The main ways to obtain the citizenship are by birth in the United States, by having an American parent, by naturalization or derivation. Each way has different requirements. Examine them separately. 

We know that all those who are born in the United States are American citizens. There is just one exception: the children of foreign parents who are temporarily in the United States working as diplomats for the government of another country do not get the U.S. citizenship like the rest.

The American citizenship for those who are born in the country is protected by the 14th Amendment of the Constitution.

In these cases, regardless of the immigration status of the parents, if a baby is born in the United States or one of its territories (such as Puerto Rico), the child is American, even if one or both parents are undocumented.

American Citizenship by Naturalization

Naturalization is when a foreigner obtains the citizenship through an application.

When an immigrant, who is already a legal permanent resident, has been in the United States for more than five years and has obtained the green card or has been married to an American for three years, it is common to apply for the citizenship.

Naturalized citizens acquire basically the same rights of those who are citizens by birth. The only difference is that they cannot aspire to be president of the country, a reserved privilege to those known as “natural born citizens”.

Automatic Derivative Citizenship for the Children of Naturalized Citizens

When a person acquires the American citizenship by naturalization, his or her children automatically become U.S. citizens if they are under 18, are legal permanent residents (they hold their own residence card), and live with their naturalized mom or dad (the parent must have the physical and legal custody of the children).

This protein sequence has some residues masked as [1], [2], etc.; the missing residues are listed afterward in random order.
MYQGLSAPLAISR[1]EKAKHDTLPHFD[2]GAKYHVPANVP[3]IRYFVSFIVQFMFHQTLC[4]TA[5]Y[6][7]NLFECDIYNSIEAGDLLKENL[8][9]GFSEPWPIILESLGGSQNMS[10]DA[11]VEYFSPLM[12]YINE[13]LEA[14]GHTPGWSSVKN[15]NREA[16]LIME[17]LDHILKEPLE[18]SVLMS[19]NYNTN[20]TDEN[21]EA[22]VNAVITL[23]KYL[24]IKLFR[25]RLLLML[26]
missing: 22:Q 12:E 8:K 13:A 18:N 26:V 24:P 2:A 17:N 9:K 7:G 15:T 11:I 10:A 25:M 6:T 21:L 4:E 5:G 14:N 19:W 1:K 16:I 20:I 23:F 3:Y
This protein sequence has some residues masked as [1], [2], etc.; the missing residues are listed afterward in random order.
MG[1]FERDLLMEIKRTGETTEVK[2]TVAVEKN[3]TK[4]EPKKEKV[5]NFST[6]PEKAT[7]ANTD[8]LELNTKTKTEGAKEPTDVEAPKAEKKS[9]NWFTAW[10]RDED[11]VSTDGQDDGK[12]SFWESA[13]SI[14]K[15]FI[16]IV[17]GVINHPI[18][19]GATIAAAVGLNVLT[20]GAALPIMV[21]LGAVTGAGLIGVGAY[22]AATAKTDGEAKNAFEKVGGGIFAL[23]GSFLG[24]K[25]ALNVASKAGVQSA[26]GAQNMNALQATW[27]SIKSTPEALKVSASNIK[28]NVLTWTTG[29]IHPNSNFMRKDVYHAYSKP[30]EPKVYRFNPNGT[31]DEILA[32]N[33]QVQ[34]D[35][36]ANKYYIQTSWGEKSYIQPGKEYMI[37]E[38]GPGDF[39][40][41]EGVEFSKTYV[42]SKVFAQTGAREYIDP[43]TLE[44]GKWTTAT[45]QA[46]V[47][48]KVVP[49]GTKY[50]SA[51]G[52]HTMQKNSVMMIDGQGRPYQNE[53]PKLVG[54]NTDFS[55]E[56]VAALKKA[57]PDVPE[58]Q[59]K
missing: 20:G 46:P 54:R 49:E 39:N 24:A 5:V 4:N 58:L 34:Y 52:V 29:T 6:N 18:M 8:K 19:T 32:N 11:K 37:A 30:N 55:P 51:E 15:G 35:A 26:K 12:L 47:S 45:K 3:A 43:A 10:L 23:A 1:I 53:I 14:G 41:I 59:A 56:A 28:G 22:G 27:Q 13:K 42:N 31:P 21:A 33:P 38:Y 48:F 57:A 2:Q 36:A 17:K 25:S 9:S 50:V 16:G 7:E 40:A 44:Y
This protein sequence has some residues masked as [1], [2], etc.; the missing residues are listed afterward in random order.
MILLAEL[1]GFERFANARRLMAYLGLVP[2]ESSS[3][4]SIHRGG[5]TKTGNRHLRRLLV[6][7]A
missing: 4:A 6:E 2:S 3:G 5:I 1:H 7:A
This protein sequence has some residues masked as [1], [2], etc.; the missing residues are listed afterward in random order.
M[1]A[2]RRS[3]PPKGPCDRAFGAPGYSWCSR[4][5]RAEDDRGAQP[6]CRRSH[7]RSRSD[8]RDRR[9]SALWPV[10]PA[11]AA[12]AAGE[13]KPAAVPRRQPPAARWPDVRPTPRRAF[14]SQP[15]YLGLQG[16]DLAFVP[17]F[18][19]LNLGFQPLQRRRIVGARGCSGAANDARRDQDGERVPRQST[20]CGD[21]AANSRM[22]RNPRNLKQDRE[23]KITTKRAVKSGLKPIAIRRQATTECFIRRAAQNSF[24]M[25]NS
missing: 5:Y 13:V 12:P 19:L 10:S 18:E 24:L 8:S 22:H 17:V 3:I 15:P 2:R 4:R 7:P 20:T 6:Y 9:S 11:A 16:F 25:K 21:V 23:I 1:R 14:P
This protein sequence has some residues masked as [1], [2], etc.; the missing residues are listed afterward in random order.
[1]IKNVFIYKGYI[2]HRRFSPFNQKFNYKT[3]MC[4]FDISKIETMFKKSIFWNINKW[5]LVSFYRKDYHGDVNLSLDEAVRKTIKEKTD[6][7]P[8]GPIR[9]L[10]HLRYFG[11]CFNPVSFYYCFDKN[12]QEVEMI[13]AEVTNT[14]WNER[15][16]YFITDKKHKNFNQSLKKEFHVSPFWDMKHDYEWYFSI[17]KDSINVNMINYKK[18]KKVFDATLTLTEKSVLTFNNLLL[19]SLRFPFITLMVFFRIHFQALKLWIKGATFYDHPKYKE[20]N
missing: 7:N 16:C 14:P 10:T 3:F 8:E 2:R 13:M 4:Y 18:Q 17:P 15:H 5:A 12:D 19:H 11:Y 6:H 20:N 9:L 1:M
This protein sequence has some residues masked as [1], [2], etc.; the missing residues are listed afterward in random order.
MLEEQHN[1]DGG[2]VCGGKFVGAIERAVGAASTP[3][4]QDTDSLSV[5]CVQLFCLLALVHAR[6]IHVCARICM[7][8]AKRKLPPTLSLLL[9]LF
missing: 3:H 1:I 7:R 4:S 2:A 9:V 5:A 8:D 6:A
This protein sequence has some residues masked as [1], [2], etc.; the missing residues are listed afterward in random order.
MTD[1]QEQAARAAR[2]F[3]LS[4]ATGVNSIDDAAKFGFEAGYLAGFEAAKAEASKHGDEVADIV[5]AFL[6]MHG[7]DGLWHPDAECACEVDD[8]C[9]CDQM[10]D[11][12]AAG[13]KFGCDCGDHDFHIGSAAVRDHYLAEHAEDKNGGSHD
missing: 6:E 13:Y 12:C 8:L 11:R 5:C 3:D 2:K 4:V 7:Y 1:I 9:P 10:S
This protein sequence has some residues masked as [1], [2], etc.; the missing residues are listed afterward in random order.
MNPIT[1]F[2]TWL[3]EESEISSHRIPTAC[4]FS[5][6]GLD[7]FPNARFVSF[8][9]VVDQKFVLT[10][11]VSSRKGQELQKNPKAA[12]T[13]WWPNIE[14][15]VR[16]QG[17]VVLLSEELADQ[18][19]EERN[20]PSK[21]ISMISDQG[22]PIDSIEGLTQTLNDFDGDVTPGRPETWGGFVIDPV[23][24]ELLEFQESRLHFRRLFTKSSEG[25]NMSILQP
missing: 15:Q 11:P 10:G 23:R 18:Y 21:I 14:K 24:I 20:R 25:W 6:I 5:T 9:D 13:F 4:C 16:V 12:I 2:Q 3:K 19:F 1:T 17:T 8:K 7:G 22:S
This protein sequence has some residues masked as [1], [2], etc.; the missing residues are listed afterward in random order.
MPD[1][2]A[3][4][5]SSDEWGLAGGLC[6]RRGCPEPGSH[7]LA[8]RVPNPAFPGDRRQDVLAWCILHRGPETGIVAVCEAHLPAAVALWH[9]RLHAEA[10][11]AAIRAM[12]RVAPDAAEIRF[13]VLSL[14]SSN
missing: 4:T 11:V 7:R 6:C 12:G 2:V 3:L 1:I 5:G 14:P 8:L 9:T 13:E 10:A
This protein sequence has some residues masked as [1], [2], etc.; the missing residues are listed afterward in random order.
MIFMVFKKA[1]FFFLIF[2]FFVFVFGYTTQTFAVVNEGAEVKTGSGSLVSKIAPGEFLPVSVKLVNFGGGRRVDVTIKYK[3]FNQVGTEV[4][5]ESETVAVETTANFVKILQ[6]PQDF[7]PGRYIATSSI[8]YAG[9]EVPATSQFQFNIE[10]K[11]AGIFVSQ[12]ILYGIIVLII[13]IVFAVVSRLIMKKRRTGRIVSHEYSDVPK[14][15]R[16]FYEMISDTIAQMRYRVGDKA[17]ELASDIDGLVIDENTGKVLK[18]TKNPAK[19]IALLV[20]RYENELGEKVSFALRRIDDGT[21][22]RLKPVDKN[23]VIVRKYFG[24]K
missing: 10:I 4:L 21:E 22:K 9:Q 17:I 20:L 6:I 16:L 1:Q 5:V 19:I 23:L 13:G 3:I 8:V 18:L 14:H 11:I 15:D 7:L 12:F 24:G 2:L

Adopted by American Citizens

Children who are born abroad and are adopted by American citizens acquire, in almost all cases, their parents’ nationality.

Born Abroad when Parents Are American

 People who are born in another country are American from the moment of birth if their father or their mother or both are American. This can be accomplished as long as a number of very strict requirements (which vary if both parents are citizens or only one of them, or if they are single or married) are met.

Puerto Rico and Other Territories

 People who are born in Puerto Rico, the U.S. Virgin Islands, Guam and the Northern Mariana Islands are citizens from the moment of birth. They also meet the requirement “natural born”, and could even run for president of the United States.

By contrast, natives to American Samoa, Swains Island, and the Minor Outlying Islands, located in the Caribbean and the Pacific, are not citizens. They can only reside and work in the U.S., but they have no right to vote.

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